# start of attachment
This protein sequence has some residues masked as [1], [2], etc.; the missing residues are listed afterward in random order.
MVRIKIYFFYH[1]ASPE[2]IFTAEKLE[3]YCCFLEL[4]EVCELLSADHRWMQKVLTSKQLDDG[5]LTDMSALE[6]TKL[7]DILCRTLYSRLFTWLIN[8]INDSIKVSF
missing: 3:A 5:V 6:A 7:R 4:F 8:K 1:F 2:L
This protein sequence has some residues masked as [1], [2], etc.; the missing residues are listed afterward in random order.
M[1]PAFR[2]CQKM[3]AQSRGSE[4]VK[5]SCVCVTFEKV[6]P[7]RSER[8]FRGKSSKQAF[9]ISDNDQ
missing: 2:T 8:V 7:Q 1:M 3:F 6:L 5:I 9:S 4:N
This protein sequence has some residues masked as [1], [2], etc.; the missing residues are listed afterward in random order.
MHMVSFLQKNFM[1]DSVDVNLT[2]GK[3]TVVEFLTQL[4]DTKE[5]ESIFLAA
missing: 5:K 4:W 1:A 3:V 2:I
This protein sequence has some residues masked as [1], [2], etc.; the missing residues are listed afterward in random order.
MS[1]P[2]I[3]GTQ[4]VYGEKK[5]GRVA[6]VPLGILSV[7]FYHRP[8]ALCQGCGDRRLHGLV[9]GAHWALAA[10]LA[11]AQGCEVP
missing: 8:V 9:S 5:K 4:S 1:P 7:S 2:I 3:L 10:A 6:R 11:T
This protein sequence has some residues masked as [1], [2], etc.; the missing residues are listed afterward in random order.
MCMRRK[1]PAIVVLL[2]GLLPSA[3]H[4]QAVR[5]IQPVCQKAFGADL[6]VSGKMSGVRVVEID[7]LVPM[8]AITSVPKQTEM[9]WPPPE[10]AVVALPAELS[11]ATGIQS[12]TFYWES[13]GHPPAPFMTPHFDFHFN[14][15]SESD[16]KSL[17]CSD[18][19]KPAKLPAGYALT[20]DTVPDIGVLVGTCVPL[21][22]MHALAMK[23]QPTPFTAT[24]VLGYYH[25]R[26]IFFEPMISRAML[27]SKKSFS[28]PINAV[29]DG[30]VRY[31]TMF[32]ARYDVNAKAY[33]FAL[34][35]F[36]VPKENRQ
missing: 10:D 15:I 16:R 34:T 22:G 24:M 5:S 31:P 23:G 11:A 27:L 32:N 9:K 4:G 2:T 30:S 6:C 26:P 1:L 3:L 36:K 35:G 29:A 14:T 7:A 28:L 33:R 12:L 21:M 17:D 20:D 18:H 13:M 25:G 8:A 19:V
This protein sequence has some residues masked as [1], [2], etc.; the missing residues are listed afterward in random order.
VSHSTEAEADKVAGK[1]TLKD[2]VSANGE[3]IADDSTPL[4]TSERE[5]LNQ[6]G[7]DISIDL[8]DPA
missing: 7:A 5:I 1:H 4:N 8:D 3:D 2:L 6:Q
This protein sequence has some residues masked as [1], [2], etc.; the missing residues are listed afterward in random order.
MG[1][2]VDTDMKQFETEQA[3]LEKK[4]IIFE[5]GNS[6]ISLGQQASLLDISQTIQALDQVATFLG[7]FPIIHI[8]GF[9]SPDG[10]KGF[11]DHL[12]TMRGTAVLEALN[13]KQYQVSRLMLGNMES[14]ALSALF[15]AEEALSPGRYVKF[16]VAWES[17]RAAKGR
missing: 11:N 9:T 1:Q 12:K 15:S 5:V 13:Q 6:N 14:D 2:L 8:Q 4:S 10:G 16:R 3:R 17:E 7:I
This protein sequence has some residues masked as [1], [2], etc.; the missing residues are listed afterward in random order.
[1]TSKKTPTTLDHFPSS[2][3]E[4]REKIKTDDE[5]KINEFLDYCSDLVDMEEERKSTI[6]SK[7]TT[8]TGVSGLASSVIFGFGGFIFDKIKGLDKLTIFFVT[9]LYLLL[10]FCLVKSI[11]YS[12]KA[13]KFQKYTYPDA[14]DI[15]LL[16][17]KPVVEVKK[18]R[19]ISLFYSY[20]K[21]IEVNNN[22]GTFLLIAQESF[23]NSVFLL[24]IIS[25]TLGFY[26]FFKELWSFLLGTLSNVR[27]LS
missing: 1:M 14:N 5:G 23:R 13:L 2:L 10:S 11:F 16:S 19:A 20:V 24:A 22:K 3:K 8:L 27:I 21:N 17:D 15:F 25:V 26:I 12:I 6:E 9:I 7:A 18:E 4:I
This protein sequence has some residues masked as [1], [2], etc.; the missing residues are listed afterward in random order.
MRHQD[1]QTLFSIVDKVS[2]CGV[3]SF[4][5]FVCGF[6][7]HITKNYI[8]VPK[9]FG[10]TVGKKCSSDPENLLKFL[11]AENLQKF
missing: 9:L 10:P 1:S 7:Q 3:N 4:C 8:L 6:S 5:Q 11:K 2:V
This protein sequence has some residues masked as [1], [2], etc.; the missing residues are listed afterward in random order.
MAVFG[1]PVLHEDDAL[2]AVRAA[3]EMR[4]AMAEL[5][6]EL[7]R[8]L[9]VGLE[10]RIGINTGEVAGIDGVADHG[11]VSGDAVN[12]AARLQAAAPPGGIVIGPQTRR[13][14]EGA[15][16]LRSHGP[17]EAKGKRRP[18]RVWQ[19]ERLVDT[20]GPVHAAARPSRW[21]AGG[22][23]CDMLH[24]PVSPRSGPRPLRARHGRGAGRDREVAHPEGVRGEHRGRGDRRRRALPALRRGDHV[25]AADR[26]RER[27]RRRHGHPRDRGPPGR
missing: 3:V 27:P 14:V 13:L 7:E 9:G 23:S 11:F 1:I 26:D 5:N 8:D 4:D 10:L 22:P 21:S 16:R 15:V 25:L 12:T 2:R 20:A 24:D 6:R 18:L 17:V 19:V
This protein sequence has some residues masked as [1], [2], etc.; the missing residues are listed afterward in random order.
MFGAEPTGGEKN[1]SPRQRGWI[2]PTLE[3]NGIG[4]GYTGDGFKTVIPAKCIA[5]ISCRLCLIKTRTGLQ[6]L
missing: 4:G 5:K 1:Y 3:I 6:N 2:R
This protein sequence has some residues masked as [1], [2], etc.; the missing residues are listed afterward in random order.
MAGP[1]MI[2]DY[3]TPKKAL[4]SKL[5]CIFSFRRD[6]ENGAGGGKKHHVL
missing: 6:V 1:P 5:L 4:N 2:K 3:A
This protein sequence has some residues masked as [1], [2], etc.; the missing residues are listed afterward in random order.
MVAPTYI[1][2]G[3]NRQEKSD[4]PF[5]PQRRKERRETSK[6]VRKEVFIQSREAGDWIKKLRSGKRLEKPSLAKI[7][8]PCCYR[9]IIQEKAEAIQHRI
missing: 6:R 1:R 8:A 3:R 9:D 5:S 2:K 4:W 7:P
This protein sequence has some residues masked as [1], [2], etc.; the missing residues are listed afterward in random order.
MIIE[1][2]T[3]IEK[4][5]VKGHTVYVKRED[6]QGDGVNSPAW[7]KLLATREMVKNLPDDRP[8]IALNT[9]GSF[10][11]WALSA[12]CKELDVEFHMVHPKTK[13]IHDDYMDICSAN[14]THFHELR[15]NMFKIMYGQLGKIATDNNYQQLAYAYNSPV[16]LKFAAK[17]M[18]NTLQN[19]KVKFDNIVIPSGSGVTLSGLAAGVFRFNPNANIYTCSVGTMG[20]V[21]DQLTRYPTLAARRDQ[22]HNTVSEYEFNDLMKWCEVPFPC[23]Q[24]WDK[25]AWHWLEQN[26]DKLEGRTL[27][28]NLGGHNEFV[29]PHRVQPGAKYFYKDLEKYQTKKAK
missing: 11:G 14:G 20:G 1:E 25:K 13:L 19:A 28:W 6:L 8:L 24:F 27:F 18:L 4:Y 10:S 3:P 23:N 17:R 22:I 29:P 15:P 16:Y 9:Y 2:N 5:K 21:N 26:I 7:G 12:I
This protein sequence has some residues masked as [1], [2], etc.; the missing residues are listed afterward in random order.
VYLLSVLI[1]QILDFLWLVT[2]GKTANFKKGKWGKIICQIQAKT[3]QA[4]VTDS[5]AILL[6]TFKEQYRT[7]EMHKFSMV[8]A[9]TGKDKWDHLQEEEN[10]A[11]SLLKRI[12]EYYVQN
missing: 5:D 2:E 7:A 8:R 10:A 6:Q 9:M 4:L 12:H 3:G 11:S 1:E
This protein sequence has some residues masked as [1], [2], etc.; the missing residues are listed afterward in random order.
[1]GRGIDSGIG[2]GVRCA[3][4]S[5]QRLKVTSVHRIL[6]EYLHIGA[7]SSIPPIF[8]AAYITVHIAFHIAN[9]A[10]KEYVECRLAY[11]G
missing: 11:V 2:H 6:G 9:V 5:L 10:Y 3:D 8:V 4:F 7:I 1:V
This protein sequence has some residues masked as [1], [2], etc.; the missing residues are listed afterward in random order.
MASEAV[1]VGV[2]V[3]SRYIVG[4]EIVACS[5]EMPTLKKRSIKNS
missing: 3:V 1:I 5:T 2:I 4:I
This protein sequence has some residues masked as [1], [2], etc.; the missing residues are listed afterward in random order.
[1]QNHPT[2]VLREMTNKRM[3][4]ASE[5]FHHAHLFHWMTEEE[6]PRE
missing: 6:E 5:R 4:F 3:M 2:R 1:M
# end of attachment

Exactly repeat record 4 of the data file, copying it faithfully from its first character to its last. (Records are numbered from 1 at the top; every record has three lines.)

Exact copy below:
This protein sequence has some residues masked as [1], [2], etc.; the missing residues are listed afterward in random order.
MS[1]P[2]I[3]GTQ[4]VYGEKK[5]GRVA[6]VPLGILSV[7]FYHRP[8]ALCQGCGDRRLHGLV[9]GAHWALAA[10]LA[11]AQGCEVP
missing: 8:V 9:S 5:K 4:S 1:P 7:S 2:I 3:L 10:A 6:R 11:T